Bench makes life easier for entrepreneurs by doing their bookkeeping for them. In this series, influential people talk about what it’s really like building a business.
The following is Mike Michalowicz’ story as told to Jared Lindzon, exclusively for Bench.
You know you’ve hit financial rock bottom when your nine-year-old daughter offers up her piggy bank to bail you out.
I thought I had done everything right, and on paper it appeared that I had. I successfully built and sold two businesses, was living the lavish lifestyle of a successful entrepreneur and even used my “vast” knowledge and wealth to invest in a dozen other startups. In reality, however, I was constantly struggling for survival.
My first business was based on setting up computer systems, and the second was a computer crimes investigation firm. My goal for both was to build them up as much as I could, assuming that the bigger the business, the more sales and ultimately the more money left over for me to take home. Sure there were expenses, but all I had to do was outpace those expenses by selling more.
I was also convinced that there would be a threshold moment where I would reach a certain size and then boom, my financial problems would be over. At first I thought once I hit $100,000 in revenue I’d have some serious take-home, but that didn’t happen, so I changed the benchmark to $250,000. As I approached $250,000 in revenue, however, my expenses ballooned and I was deeply in debt, so I upped the number to half a million, then a million, but my expectations for the take home pay I associated with these arbitrary numbers never came to fruition. In fact, the bigger the business got, the deeper I was in the red.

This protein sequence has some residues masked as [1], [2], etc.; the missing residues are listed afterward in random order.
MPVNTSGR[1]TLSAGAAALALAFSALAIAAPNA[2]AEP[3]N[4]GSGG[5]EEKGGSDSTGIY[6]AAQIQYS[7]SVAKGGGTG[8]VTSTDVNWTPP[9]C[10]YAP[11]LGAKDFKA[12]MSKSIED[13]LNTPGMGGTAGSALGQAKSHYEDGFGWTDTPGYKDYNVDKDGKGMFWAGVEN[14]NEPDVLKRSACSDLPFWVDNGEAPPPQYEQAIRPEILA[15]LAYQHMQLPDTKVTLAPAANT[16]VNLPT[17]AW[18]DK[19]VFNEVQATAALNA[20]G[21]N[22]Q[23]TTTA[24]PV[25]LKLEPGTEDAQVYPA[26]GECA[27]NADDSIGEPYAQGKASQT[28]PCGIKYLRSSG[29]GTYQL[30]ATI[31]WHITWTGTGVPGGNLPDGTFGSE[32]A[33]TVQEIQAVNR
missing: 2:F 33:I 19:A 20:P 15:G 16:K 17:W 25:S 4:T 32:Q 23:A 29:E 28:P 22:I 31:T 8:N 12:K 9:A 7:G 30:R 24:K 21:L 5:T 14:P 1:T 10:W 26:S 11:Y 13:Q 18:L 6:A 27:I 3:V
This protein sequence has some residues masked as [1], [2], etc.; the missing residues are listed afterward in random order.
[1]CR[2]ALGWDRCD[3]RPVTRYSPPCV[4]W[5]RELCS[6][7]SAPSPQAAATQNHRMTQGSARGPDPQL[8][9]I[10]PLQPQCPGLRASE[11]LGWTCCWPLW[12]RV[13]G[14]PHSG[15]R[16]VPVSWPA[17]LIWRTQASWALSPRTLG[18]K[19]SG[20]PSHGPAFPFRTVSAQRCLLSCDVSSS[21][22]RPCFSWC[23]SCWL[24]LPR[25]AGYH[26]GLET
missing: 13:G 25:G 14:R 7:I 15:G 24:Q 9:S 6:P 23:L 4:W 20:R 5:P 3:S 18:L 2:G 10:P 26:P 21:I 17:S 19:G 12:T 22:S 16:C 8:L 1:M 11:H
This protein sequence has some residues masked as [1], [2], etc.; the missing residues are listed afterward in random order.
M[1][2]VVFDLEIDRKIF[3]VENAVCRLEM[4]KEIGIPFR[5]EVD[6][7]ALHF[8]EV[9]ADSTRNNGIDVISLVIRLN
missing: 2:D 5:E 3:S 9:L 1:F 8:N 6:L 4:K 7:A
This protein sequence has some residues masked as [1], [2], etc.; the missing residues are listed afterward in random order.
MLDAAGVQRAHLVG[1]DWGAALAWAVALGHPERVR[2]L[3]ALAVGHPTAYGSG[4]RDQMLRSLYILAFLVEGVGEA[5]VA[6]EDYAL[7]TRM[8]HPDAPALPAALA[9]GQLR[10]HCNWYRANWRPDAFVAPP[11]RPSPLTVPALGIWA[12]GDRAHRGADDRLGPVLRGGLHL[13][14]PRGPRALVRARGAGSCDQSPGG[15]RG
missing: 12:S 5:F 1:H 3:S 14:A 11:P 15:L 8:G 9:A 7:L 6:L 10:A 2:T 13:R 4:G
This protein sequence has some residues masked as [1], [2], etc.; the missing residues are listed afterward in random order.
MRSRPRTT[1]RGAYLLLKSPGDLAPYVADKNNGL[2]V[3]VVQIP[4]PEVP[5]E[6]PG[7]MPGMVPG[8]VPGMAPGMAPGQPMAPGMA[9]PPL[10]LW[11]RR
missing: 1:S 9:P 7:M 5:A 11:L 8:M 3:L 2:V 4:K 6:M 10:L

There I was, embodying what most entrepreneurs would consider success, completely wiped out and starting from scratch.
I may not have said it out loud or even realized it at the time, but I sold my first business in part to get out of this cycle. My second business grew even faster, yet there was still no money left over. I was growing at all costs, and I mean that literally; as the business grew, so did the expenses. After I sold my second business I realized the only way to make real money as an entrepreneur was to grow really fast and then sell it to someone, commonly known as the pump-and-dump strategy.
After that windfall of cash I decided it was time to realize the successful entrepreneur dream. I bought three cars and took my family on sabbatical to Hawaii. I also invested in a dozen start-ups, arrogantly assuming that my formula for success would result in a dozen more windfalls.
It didn’t take long for all but one to go belly-up, and on Valentine’s Day 2008, I got a call from my accountant, saying “I never expected to have to say this to you, but you need to declare bankruptcy.” I tried to put on a brave face for my family but I could only contain myself for so long. As I broke the news my daughter got up and ran into her room, and I couldn’t blame her; I wanted to run away myself. Much to my surprise, however, she returned with her piggy bank, and volunteered her savings to support the family.